transgenerational

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transgenerational

(tranz″jĕn-ĕ-rā′shŏn-ăl) [ trans- + generational]
Having an effect on several generations of a family.
transgenerationally (′shŏn-ă-lē)
References in periodicals archive ?
Strikingly, inter-individual differences in stress responses are transgenerationally transmitted.
We, both personally and transgenerationally, both particularly and anonymously, share the boon and burden of being the condition of each other's possibilities.
Or, in light of Marianne Thornton's dispossession, was the condition in fact transmitted to Forster transgenerationally in the form of a dark family inheritance of loss, what Abraham and Torok would call a "crypt"?
Africology is the best word to describe an Afrocentric study of African phenomena transgenerationally and transcontinentally.
This group of targeted genes may hold clues to how DEHP acts transgenerationally.
3] It appears the nutrition status of fathers can be passed down transgenerationally and affect the health of generations to come.
Garratt's claim that the trauma novel offers the possibility that 'traumatic experience itself can be passed down from one generation to another' hints at the psychoanalytic concept of transgenerationally transmitted trauma, a subject that has enjoyed much literary and critical attention over the last number of years.
Additionally there are mechanisms for passing information transgenerationally other than through genes.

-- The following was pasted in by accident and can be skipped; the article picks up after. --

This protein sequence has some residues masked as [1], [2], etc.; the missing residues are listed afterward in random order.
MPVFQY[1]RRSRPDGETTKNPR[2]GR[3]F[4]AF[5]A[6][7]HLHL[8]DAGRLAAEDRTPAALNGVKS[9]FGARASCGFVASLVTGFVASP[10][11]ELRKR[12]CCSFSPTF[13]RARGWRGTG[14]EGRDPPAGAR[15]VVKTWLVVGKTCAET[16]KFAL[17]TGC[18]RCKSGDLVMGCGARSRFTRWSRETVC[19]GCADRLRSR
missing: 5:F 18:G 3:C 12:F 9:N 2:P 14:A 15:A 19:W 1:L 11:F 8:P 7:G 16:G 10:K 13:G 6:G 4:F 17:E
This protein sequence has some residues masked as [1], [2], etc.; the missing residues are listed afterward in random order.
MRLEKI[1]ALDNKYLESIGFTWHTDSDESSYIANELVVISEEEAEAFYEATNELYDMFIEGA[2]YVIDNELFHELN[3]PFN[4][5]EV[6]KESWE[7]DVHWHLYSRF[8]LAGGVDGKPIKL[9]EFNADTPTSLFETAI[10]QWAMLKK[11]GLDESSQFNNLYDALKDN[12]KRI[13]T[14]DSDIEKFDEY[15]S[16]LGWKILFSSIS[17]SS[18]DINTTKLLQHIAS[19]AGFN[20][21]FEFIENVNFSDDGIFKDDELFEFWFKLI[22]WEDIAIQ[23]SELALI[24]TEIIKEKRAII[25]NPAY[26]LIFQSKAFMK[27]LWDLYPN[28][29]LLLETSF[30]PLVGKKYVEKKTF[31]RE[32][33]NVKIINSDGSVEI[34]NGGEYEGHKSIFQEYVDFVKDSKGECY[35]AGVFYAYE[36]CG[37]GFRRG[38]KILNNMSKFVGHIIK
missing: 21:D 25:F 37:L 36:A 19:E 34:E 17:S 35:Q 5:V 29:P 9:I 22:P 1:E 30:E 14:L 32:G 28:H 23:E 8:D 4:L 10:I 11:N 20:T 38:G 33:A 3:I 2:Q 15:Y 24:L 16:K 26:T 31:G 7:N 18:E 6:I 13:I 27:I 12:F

In reality, the Mexican immigrant experience largely duplicates, transgenerationally, the experience of previous immigrant groups: the immigrants themselves usually have a poor command of English; their children operate mostly in English; their grandchildren often know no or little Spanish (Rumbaut, Massey, and Bean 2006).
If Rubenfeld's theory of the transgenerationally adopted Constitution were right, then it would make no sense to speak of a particular time at which a Constitution is adopted.
A growing body of evidence exists in animals, plants, and humans that epigenetic effects induced by many types of stimuli and interventions-including nutrition, endocrine disrupting chemicals, maternal care, and maternal stress-can be inherited transgenerationally and affect subsequent generations.
Consider how such trauma can be transmitted transgenerationally, not only through the teaching and speech of their parents and neighbors, but through interaction with people ineluctably altered by their trauma.